PLOT: On a sweltering summer day in East Texas, a handful of friends stumble upon a backwoods family of cannibalistic grave-robbers. Oh, and one of them happens to harbor a serious penchant for chainsaws and women's clothing!
REVIEW: Tobe Hooper's luridly putrid, filth-ridden, sweat-sodden fever-blister of a nightmare THE TEXAS CHAINSAW MASSACRE is among the best horror films ever made. Period, full stop! But anyone traversing this dark and twisted corner of the net already knows as much. That said, I have a theory on why it's such. The movie is so damn effective because it feels real. Plain and simple. And it feels real because of the dogged, indefatigable sense of commitment to the uncomfortable by all involved. You really get a sense that these aren't merely amateur actors reciting lines and having a good time playing make believe, hell no, these must be real-life psychopaths - living, breathing, sweating, bleeding - while being entrenched soul-deep into a horrifically insane scenario. At least, that's what the grainy 16mm film Tobe Hooper shot happened to capture. These dudes f*cking went for it!
No bones about it, TCM is my all time favorite horror flick. And will always be. Not only is it a frightening five-prong sensory assault of unparalleled measures - sight, sound, scent, taste and touch - I've never seen a flick's subject matter so aptly reflected in its direction. Really. It's a masterclass in more-is-less filmmaking...pure ingenuity as a result of resourceful constraint. The way the film is shot, the humid dusty enclosures and sweaty unkempt milieu - the claustrophobic trappings inside the dingy ramshackle Leatherface abode - the gritty, grimy, grainy docu-style aesthetic....all of it combine to slam you in a specific place and time that feels all too real. All too terrifying. All too inescapable. And to that end, just take a look at the poster's tagline, which reads: "What Happened is True. Now the Motion Picture that's Just as Real." What an accurate assessment. Just as Hooper's deft direction lends a verisimilitude to the onscreen subject matter, it's doubly impressive in its respectful realism toward events that actually occurred under the heinous blade of Ed Gein.
And how about that dinner-table finale? F*ck me! No matter how many times I've seen this sucker, and believe you me I peep it biannually, by the time fercociously fevered family rolls out old grandpa for a celebratory feeding...his desiccated flesh melted over his decaying bones, his feeble extremities quivering as he tries to hold and swing a hammer at poor Sally's dome. Then suddenly, the infantile pig-in-shit elation he shows on his face, thumbs-a-twirling, while he sucks the blood from Sally's freshly opened vein? No matter how often, how prepared I am, by the time all this unfolds in the final reel...I never fail to feel exhausted and spun-out from such a marauding, almost hallucinatory battering. And then of course, I hurry to the shower!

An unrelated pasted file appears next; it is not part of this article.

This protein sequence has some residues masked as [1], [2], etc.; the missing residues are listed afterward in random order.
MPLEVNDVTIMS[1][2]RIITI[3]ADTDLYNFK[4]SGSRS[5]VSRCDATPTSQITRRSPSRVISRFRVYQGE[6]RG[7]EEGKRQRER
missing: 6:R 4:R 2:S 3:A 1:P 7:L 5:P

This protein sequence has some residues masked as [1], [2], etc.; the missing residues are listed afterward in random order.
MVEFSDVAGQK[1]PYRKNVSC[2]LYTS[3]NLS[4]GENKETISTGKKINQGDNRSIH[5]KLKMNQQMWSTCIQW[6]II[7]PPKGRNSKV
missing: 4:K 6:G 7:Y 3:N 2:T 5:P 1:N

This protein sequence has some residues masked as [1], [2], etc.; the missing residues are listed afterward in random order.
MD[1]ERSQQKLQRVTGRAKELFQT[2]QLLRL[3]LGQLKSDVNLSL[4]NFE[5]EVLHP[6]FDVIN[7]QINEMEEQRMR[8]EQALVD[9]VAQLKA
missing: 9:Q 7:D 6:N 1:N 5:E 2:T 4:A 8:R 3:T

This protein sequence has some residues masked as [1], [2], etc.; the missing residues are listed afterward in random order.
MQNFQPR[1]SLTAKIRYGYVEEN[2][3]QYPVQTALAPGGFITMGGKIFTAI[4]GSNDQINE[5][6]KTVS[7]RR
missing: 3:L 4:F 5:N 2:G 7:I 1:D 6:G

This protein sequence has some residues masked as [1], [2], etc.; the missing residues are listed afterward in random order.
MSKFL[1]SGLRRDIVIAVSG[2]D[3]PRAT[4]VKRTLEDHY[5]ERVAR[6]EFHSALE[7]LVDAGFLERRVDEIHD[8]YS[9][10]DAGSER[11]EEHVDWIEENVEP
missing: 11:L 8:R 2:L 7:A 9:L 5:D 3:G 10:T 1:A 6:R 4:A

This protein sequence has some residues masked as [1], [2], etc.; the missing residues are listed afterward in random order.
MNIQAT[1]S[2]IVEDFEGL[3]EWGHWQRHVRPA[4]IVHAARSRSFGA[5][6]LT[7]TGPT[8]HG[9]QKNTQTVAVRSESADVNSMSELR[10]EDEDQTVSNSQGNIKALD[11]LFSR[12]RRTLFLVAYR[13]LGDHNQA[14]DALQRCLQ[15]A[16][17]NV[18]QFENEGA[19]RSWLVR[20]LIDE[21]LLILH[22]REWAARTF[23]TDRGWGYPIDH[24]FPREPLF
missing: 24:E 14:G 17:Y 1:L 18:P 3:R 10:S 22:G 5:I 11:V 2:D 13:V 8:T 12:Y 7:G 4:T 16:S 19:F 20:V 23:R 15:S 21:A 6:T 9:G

BEST TNA SCENE: One of the all time best booty shots ever laid on celluloid. I'm talking about a long, slow, low-angle tracking-shot following the plumped apple-ass of Teri McMinn crammed in a pair of skintight daisy dukes. Of course, the poor bee-yotch meets her maker mere moments later!
BEST GORE BIT: For as infamous as TEXAS CHAINSAW MASSACRE has remained over the last 40 years...it's almost an entire bloodless film...far more disturbing in its gritty atmosphere and power of suggestion than it is in its graphic depiction of violence. To that end, the gnarly meat-hook scene, in which the burly, squealing Leatherface lifts a poor broad up like a ragdoll and casually hangs her, by her exposed back-flesh, onto a sharp metal hook to dry out like a piece of fresh jerky...yeah, that's a winner! Like the shower scene in PYSHCO, what your own minds fills in is far more alarming than what's actually shown. Brilliant!
HALLOWEEN DRINKING GAME: Take a goddamn swig every time:
- One person is killed in the film
- Every time Leatherface makes a squealing noise
- Every time the word headcheese is mentioned